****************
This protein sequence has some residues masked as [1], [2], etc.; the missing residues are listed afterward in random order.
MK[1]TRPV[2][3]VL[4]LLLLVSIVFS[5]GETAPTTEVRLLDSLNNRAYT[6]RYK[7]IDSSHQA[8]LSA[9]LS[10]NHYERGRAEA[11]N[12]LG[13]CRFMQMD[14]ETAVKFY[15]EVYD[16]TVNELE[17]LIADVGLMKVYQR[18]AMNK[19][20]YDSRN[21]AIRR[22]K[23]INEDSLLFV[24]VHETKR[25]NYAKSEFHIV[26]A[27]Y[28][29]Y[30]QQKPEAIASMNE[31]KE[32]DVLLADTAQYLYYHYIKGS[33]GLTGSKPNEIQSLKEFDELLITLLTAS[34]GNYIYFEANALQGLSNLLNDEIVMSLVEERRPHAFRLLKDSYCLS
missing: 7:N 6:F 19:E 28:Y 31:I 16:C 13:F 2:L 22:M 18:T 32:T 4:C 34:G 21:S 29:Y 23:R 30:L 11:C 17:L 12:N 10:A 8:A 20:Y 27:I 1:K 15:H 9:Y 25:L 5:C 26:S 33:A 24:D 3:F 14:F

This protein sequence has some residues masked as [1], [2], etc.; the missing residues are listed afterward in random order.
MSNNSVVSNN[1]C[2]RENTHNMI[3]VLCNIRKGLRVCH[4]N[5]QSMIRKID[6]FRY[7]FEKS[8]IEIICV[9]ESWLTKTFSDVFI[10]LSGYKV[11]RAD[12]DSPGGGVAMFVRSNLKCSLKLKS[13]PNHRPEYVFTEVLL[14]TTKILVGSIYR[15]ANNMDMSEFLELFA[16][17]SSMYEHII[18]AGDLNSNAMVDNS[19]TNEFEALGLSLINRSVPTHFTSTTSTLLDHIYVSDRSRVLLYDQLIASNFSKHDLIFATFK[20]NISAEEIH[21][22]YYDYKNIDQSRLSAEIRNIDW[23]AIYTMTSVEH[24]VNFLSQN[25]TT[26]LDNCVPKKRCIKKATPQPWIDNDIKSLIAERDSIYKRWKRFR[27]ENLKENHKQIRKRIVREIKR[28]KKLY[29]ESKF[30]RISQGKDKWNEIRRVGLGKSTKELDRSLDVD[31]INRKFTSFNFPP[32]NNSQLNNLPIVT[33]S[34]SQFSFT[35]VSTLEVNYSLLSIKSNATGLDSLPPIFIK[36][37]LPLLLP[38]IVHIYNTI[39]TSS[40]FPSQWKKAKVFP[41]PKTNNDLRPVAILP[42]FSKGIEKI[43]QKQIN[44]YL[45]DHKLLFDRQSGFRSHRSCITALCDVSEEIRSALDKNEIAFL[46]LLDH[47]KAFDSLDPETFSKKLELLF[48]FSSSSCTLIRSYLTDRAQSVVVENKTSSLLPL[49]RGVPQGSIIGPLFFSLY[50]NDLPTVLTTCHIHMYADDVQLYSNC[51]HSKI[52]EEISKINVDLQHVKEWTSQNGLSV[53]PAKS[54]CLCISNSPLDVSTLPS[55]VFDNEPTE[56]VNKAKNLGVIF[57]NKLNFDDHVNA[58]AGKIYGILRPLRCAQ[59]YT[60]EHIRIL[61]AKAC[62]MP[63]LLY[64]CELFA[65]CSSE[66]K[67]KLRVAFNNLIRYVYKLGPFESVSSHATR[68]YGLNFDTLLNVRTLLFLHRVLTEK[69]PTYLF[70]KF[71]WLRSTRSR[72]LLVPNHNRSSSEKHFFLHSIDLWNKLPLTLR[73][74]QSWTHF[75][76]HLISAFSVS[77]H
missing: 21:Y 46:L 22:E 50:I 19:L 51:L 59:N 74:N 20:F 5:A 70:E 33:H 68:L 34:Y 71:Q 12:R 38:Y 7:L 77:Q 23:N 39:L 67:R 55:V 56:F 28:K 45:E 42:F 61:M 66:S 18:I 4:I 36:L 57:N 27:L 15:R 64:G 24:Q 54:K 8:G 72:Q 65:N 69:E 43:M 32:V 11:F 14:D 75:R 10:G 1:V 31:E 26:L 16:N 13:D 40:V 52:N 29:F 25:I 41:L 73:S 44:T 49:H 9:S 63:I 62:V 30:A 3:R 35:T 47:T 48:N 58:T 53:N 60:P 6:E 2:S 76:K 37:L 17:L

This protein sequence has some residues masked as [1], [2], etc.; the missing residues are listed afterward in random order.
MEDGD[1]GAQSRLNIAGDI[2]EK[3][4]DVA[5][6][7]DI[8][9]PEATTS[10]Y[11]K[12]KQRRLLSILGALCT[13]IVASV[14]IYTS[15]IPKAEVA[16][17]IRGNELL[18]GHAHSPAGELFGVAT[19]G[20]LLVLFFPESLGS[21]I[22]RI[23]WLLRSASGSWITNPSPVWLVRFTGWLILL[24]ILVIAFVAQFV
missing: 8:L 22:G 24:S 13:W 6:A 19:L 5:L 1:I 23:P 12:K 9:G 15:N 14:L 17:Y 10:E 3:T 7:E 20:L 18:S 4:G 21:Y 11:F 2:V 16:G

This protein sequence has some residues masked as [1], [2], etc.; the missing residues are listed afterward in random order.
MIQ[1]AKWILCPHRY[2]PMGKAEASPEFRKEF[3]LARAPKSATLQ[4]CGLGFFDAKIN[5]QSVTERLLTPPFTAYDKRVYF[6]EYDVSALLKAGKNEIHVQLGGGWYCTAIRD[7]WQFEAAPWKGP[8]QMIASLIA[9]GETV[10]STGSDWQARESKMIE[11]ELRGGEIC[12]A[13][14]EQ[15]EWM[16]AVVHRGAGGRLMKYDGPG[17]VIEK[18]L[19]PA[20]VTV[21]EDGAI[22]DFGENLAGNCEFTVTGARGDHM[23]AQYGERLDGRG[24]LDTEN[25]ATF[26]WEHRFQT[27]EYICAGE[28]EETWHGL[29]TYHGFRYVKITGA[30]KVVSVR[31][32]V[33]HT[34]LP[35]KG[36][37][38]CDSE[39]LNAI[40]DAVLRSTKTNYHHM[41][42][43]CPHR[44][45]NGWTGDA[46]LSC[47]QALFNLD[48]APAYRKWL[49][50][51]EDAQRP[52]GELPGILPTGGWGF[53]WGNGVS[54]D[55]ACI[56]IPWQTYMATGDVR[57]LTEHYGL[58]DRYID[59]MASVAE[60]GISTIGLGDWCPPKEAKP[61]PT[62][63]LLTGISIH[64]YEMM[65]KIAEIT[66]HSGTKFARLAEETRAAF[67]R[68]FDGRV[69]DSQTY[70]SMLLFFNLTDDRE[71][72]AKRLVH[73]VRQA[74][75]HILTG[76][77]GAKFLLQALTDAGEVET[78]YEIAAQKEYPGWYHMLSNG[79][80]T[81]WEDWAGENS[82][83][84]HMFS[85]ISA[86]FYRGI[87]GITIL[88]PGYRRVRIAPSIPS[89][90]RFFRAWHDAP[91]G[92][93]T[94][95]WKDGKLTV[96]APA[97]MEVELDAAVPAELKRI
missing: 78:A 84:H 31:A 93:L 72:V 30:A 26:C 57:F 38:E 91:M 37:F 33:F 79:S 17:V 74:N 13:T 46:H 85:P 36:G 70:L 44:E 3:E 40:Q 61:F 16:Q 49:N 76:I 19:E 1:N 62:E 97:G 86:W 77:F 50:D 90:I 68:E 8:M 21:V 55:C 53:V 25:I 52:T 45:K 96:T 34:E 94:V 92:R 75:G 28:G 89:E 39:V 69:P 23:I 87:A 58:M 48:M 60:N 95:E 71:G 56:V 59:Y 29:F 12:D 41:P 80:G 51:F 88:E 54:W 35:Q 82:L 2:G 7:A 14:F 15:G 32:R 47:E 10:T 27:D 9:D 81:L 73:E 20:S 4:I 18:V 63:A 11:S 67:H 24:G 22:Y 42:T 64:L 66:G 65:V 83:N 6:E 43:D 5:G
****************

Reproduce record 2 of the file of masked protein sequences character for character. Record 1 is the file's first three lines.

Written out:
This protein sequence has some residues masked as [1], [2], etc.; the missing residues are listed afterward in random order.
MSNNSVVSNN[1]C[2]RENTHNMI[3]VLCNIRKGLRVCH[4]N[5]QSMIRKID[6]FRY[7]FEKS[8]IEIICV[9]ESWLTKTFSDVFI[10]LSGYKV[11]RAD[12]DSPGGGVAMFVRSNLKCSLKLKS[13]PNHRPEYVFTEVLL[14]TTKILVGSIYR[15]ANNMDMSEFLELFA[16][17]SSMYEHII[18]AGDLNSNAMVDNS[19]TNEFEALGLSLINRSVPTHFTSTTSTLLDHIYVSDRSRVLLYDQLIASNFSKHDLIFATFK[20]NISAEEIH[21][22]YYDYKNIDQSRLSAEIRNIDW[23]AIYTMTSVEH[24]VNFLSQN[25]TT[26]LDNCVPKKRCIKKATPQPWIDNDIKSLIAERDSIYKRWKRFR[27]ENLKENHKQIRKRIVREIKR[28]KKLY[29]ESKF[30]RISQGKDKWNEIRRVGLGKSTKELDRSLDVD[31]INRKFTSFNFPP[32]NNSQLNNLPIVT[33]S[34]SQFSFT[35]VSTLEVNYSLLSIKSNATGLDSLPPIFIK[36][37]LPLLLP[38]IVHIYNTI[39]TSS[40]FPSQWKKAKVFP[41]PKTNNDLRPVAILP[42]FSKGIEKI[43]QKQIN[44]YL[45]DHKLLFDRQSGFRSHRSCITALCDVSEEIRSALDKNEIAFL[46]LLDH[47]KAFDSLDPETFSKKLELLF[48]FSSSSCTLIRSYLTDRAQSVVVENKTSSLLPL[49]RGVPQGSIIGPLFFSLY[50]NDLPTVLTTCHIHMYADDVQLYSNC[51]HSKI[52]EEISKINVDLQHVKEWTSQNGLSV[53]PAKS[54]CLCISNSPLDVSTLPS[55]VFDNEPTE[56]VNKAKNLGVIF[57]NKLNFDDHVNA[58]AGKIYGILRPLRCAQ[59]YT[60]EHIRIL[61]AKAC[62]MP[63]LLY[64]CELFA[65]CSSE[66]K[67]KLRVAFNNLIRYVYKLGPFESVSSHATR[68]YGLNFDTLLNVRTLLFLHRVLTEK[69]PTYLF[70]KF[71]WLRSTRSR[72]LLVPNHNRSSSEKHFFLHSIDLWNKLPLTLR[73][74]QSWTHF[75][76]HLISAFSVS[77]H
missing: 21:Y 46:L 22:E 50:I 19:L 51:L 59:N 74:N 20:F 5:A 70:E 33:H 68:L 34:Y 71:Q 12:R 38:Y 7:L 77:Q 23:N 39:L 67:R 55:V 56:F 28:K 45:E 42:F 61:M 66:S 18:I 4:I 36:L 57:N 27:L 15:R 64:G 24:Q 54:K 8:G 72:Q 65:N 69:E 43:M 32:V 11:F 14:D 75:R 10:G 1:V 31:E 26:L 16:N 13:D 40:V 52:N 29:F 25:I 41:L 73:S 44:T 49:H 9:S 63:I 62:V 30:A 3:R 35:T 47:T 48:N 58:T 53:N 60:P 6:E 2:S 76:K 37:L 17:L